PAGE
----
This coming Monday, the third series of tours around the railway world looking at the buildings and structures that allow trains to carry people will start.

Railway historian Tim Dunn explores the radical design and often challenging construction of many station buildings across the UK and Europe: from grand edifices in major cities to tiny rural stations serving small communities. But this series goes much further than stations, visiting any structure that’s existence is owed to the railway: viaducts, signal boxes, tunnels, roundhouses, workshops, railway hotels.

Throughout the series, Tim uncovers the stories behind these fascinating places. As a historian, Tim loves anything from the 19th century when the railway network was booming, pioneering projects that sprang from the greatest Victorian brains using the latest materials and techniques. That practice has continued right up to the present day and this series features them all: simple stone buildings from the earliest parts of the passenger network, decorative Victorian grandeur, art deco masterpieces in the early 20th century, right up to striking glass and concrete structures created over the last few years.

The architecture the Railways Built (c) UKTV

The 3rd series starts on Yesterday from Monday 13th Sept.

The list of episodes:

Freeview 26 | Sky 155 | Virgin 129 | Freesat 159 | YouView 26 or UKTV Play

Monday 13th September, 8pm – Newcastle

Tim Dunn takes to the tracks in Newcastle, to explore a city rich in railway architecture. He also looks at two recording-breaking structures in Scotland and marvels at the quirky design of a funicular in the German highlands.

Monday 20th September, 8pm – Wharncliffe

Tim Dunn explores Brunel’s first and last railway projects and looks at a Scottish station with a royal connection. Later he takes in the delights of a Portuguese station which looks more like a palace than a railway terminus.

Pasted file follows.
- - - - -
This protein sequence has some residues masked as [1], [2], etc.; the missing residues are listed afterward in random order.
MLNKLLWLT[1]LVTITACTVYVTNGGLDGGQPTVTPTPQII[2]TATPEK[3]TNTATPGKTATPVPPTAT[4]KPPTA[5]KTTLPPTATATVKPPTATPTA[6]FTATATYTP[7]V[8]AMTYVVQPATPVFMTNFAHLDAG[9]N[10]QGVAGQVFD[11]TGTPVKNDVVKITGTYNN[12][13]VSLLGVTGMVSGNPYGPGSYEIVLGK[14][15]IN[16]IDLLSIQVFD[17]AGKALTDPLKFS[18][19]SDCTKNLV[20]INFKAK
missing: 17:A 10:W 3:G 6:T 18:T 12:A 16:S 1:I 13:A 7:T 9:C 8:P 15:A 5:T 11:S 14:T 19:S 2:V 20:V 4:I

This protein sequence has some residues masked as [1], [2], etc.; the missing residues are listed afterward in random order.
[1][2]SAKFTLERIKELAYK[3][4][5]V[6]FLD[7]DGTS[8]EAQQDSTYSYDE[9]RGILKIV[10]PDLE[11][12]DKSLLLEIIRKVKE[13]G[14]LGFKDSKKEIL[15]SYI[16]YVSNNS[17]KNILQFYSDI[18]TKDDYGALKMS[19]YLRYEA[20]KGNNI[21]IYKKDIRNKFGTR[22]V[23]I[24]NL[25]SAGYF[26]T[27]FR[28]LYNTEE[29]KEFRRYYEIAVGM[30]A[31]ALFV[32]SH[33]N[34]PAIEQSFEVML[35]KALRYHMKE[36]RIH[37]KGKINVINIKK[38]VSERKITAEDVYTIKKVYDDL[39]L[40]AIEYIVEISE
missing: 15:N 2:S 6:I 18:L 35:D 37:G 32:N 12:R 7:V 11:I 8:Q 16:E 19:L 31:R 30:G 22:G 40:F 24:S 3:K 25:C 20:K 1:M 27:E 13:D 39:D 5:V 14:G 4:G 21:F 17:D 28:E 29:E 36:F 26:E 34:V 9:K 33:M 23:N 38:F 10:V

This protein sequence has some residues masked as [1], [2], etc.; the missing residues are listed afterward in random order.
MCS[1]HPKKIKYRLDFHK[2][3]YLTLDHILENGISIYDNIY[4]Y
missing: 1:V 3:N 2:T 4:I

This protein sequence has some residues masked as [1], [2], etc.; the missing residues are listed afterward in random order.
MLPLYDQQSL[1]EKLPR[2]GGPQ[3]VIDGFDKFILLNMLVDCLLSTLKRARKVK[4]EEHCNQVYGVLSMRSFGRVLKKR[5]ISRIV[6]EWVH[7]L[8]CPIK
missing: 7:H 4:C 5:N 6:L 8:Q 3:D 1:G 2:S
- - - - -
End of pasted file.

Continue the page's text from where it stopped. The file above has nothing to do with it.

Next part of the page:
Monday 27th September, 8pm – Charing Cross

Tim uncovers the secrets above, below and inside London’s Charing Cross Station. He also looks at the modern wonder of the Ordsall Chord in Manchester and tells the tale of two stations in the Swedish town of Boras.

Monday 4th October, 8pm – Bramhope Tunnel

Tim heads underground at the magnificent Bramhope Tunnel and looks at architectural salvage on a grand scale at Fawley Hill. In Germany, Tim finds out how Dresden Station finally rose from the ashes after WW2.

Monday 11th October, 8pm – Saltburn

Tim explores Saltburn-by-the-Sea, a town built by the railways, and hears the story of the depot at the centre of Bristol’s tram revolution. Tim also looks at the Polish border station which welcomed Russian Royalty.

Monday 18th October, 8pm – Bishopstone

Tim visits Bishopstone, a seaside station that’s also a WW2 fortress, and looks at the UK’s first ever high-speed line – the Selby Diversion. He also finds out how the Swedes built a station in a city made up of 14 islands.

Monday 25th October, 8pm – Greenwich and Deptford

Tim explores London’s first passenger railway, the London and Greenwich, and looks at the disused station that was transformed into a huge bookshop. Tim also takes in the record-breaking viaduct in the Czech Republic.

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4 comments
  1. NG says:

    “Freeview 26 | Sky 155 | Virgin 129 | Freesat 159 | YouView 26 or UKTV Play”
    Ok, I do not have a TV at all…
    Is there any way these can be seen, after broadcast on one’s computer, please? [ Similar to BBC’s “iPlayer? ]

  2. John Fraser says:

    Ian,thanks for this info.

    In common with NG I do not have a television and had never heard of UK TV. Thanks to you I can now wallow in railway nostalgia on my laptop.

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